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Biking ElsewhereThe picture says it all:
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Second Baltimore Area Transit Advocacy Summit set for September 4th

Bike Maryland updatesOur second Baltimore Area Transit Advocacy Summit will be held at the Knott Foundation, 3904 Hickory Avenue in Hampden on September 4th from 9 AM to 1 PM. We'll be focusing on creating a workable vision for transit in the Baltimore area and discussing a legislative agenda for the 2009 General Assembly session.

Seating for this summit is very limited. Please contact rchambers"at" if you are interested in attending.
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OLC to Convene Statewide Summit for Bicycle Advocates on October 6th

Looking for local rides(ers)One Less Car, in conjunction with bicycle clubs around Central Maryland, will be hosting a Fall Bicycle Forum on Monday October 6, 2008 at 6:00PM to 9:00PM at the Applied Physics Lab-APL in Laurel.

The Forum will be your opportunity to tell advocates and policy makers what you think needs to be done to make Maryland a more bike-friendly state. It will also be a great opportunity to meet and mingle with old and new friends.

If you are interested in attending, please contact rchambers"at" or ws.kelly"at"
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20th Cycle Across Maryland a Big Success

Bike Maryland updatesOne Less Car would like to thank the over 500 cyclists who made Cycle Across Maryland a terrific event this year.

The highlight of the weekend may have been the Friday night awards ceremony which attracted over 300 people. The night was made extra special by the appearance of CAM founder Pat Bernstein, who reminisced about the storied history of the Cycle Across Maryland ride.

After expenses, CAM raised $50,000 for One Less Car's advocacy efforts across the state.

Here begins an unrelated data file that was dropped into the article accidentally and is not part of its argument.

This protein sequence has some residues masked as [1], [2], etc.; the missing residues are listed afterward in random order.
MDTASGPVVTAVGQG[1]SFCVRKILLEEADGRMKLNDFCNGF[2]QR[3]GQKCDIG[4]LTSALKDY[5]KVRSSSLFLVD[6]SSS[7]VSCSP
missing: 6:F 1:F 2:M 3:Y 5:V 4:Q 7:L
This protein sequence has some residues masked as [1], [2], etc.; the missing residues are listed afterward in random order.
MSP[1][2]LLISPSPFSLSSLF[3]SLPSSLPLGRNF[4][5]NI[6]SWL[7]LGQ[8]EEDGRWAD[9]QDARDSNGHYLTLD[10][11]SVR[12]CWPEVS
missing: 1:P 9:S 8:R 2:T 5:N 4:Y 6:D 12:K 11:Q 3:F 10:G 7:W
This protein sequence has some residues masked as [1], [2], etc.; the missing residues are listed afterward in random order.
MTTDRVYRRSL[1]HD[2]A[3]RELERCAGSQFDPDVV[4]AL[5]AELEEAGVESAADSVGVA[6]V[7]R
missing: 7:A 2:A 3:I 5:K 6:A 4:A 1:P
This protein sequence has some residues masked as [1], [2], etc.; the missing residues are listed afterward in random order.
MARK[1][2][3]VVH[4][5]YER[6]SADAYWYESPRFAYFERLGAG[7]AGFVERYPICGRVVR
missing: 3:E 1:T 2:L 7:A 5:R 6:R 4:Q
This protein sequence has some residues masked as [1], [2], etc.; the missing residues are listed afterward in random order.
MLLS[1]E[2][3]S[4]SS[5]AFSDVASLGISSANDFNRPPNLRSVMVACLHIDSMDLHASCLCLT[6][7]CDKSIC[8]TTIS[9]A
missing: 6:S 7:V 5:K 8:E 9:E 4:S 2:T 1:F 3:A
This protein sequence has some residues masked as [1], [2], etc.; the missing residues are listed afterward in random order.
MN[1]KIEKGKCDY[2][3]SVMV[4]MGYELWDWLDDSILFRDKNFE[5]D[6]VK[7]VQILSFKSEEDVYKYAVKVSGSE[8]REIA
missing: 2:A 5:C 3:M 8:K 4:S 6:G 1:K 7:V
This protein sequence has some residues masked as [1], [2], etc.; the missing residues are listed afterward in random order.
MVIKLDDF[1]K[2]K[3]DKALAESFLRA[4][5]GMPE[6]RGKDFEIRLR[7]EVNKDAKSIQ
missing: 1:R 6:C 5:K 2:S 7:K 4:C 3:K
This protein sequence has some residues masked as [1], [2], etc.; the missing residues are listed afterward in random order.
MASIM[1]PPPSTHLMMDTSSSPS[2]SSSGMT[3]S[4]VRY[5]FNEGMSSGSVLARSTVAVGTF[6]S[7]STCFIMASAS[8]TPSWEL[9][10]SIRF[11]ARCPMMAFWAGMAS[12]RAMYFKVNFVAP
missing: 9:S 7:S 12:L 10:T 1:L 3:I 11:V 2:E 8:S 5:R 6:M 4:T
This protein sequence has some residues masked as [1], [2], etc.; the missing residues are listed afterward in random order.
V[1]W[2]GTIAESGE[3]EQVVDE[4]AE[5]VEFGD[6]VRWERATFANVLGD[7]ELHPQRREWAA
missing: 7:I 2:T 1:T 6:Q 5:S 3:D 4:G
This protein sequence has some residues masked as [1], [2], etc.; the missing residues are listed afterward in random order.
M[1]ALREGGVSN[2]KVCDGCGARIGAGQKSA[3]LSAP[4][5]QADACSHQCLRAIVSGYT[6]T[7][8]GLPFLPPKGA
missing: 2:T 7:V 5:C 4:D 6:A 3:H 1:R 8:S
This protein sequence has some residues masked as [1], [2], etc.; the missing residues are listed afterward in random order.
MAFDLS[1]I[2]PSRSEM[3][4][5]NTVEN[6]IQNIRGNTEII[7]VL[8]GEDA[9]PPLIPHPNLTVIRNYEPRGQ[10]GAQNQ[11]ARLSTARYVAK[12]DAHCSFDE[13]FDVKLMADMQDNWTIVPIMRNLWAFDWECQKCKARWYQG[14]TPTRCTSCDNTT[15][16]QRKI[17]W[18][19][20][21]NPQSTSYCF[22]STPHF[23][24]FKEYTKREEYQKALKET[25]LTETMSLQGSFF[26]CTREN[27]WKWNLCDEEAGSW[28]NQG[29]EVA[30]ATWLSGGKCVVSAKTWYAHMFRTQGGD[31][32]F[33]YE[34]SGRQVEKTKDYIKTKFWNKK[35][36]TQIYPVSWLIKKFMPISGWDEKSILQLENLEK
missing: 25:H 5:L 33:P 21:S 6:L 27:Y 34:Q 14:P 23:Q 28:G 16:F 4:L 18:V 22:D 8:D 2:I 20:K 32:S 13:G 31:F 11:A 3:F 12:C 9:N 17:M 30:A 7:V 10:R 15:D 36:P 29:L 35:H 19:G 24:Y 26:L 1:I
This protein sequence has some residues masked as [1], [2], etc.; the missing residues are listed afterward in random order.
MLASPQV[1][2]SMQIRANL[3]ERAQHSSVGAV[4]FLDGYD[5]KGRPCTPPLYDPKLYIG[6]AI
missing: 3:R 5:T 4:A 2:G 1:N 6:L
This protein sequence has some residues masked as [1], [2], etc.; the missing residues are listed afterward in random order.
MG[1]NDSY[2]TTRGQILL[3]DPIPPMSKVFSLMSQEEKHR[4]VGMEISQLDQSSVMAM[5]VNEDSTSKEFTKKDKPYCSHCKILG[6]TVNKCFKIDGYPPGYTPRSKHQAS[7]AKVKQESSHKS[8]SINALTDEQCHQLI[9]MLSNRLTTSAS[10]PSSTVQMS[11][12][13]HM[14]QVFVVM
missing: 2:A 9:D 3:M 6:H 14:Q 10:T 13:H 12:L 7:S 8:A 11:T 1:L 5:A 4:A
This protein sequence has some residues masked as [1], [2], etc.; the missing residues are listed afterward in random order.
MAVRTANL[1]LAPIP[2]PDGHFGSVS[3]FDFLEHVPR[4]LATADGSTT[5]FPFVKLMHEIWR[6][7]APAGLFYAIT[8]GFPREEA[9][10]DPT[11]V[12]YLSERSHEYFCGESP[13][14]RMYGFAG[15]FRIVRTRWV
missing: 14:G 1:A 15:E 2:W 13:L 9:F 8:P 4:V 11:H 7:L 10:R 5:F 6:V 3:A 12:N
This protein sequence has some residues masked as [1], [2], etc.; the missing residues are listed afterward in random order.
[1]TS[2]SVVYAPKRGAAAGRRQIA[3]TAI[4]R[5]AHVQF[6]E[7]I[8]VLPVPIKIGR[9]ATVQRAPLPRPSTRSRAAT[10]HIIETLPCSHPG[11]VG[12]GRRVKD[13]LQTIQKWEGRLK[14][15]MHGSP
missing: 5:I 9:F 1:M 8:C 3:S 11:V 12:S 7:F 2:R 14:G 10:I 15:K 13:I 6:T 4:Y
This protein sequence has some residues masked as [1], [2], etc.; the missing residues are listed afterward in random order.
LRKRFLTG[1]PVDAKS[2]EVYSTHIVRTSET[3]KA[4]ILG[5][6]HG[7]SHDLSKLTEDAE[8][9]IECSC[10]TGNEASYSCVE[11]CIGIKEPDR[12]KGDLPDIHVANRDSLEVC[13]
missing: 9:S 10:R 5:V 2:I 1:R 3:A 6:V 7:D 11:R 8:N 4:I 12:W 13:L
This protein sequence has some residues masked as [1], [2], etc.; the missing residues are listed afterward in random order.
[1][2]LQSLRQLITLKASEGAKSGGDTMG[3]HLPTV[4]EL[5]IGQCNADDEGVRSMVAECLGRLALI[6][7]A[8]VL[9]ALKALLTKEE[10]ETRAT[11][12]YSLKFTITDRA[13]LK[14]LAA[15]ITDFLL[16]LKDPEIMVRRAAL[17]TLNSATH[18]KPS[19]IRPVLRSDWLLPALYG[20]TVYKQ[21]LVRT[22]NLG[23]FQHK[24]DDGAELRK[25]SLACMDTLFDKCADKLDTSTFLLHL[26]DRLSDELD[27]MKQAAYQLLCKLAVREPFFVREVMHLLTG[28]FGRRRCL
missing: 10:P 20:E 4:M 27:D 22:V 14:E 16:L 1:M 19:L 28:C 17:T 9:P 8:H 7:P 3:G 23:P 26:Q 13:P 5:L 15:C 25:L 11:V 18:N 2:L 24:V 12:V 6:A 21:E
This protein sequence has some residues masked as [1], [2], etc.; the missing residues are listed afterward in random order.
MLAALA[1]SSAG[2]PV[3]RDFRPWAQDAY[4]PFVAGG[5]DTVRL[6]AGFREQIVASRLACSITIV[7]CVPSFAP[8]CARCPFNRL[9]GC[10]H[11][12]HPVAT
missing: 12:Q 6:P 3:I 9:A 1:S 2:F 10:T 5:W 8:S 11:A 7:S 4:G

Considering this year's success, the Board of Directors of One Less Car is seriously considering hosting CAM for another year. A decision will be made in the next month. Look for more information and a link to a "CAM pics" page in next month's email update.
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Bicyclist hit and ticketed, takes on city hall

Biking Elsewhere[Apparently it is illegal to ride in the center of a bike lane in Madison.]
MADISON (WKOW) -- To Madison's Linda Willsey, her day in municipal court next week, is to stand up for all bicyclists in urban settings.

Willsey is refusing to pay a $10 ticket for failing to ride her bicycle at least three feet away from a parked car.

Willsey was ticketed July 16 while she was in a hospital emergency room after being hit by someone's car door as Willsey bicycled on Henry Street in downtown Madison.

"I'm going to fight this because it's not right," Willsey, 50, told 27 News.

"Most bikers who bike regularly are very wary when they're travelling along a line of parked cars," Willsey said. "But you've got traffic on the other side, so you're trying to find a safe zone between the parked vehicle that could open a door on you, and the traffic."

27 News used a tape measure in a downtown Madison bike lane, and discovered if a bicyclist maintained the legal clearance of three feet, the bicyclist would in the third of the lane closest to traffic.

Madison's Teena Morey has been on the other side of a car door, when a bicylclist hit. On Oct. 19, 2005, Morey said she barely opened her car door after parking on Langdon Street and a bicyclist was right next to her.